That suspicion of “gay space sabotage” is, of course, ludicrous. The person “invading” the gay fantasy, who is sharing a bit of themselves, is looking to join in on the fun, and to explore their desires in a friendly place. They could be (and usually are) some type of queer person looking to find a place to be themselves, too. But a gay male can feel even more threatened when a person starts saying things like “this place sure is a sausage fest” and “wow, sure is super gay in here,” which is sometimes exactly the point of the safe space. I consider that extremely rude, and it’s not a nice thing to do. But what’s worse behavior is when a gay man responds “vaginas are gross.” Sometimes this is an honest sentiment, spoken out of ignorance or a lack of a filter, but often it’s a way of implicitly excommunicating the woman. It’s a way of saying “we aren’t buying your hot wings, hooters girl, no matter how much the commercials imply we’re naturally inclined to succumb to your wiles.”
But in reality, not only does such a statement alienate the women, but it alienates the bisexuals, too, who feel invisible as-is. Women are already bombarded by society with images designed to whittle away their self-esteem and self-worth for the heinous purposes of marketing gendered products. This marketing is often tied to pressures of societal expectations of women such as dating, dieting, modeling, securing a family, or dressing severely to look less soft in positions of power within business or government.
Women in society are seen as “other” to an American hegemony that recognizes straight white protestant men as default primary authorities, which thankfully seems to be changing, so there’s no reason to ostracize women in sex-positive spaces meant to be fun, to be exploratory. In gay male spaces, women and trans men can feel bodily dysphoria when told that a body part they have no control over owning is disgusting. I think a gay man should be able to relate to this insecurity if they’ve crushed on a straight guy, or on another man who solely wanted a particular body type.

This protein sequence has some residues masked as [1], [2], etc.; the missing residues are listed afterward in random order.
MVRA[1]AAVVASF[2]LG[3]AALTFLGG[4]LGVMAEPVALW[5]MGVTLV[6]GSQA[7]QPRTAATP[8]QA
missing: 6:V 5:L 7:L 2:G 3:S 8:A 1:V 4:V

When “vaginas are gross” arises (and I do see it enough for it to be a problem, hence my decision to write this post), I think there’s a crucial misunderstanding that occurs during the public shaming of a gay boy. I’ve seen “gay boys are the worst” (sometimes coming from gay and bi folks!) and “why is this community so gay? It sucks.” I believe these statements are, despite their good intention, homophobic, even if I think they come from a place of righteous indignation that isn’t necessarily wrong in condemning a very hurtful statement. I don’t think bad behavior should be excused, and this blog post is in no way attempting to excuse toxic behavior. But mass shaming a member of a minority over social media does feel a lot like revealing a person’s ignorance, inexperience and insecurity to the world purely as a means to embarrass and laugh at them. I find this to be cruel. A public shaming from a gay boy’s own community could be a harsh master for the stubborn, but it could also trigger a suicide, or harden them emotionally, and I can’t consider that wager a moral or ethical one.
I think young gay men and lesbians are more prone to “your penis/vagina is gross” than more experienced adults who had the time and opportunities to mingle with other sex positive adults. If you see this behavior, try telling them that is isn’t a very nice thing to say. If they’re told enough, they might listen, and they’ll almost certainly grow out of it with age and experience. We all have ugly aspects of adolescence that we’re ashamed about, and I believe this to be just one of the many.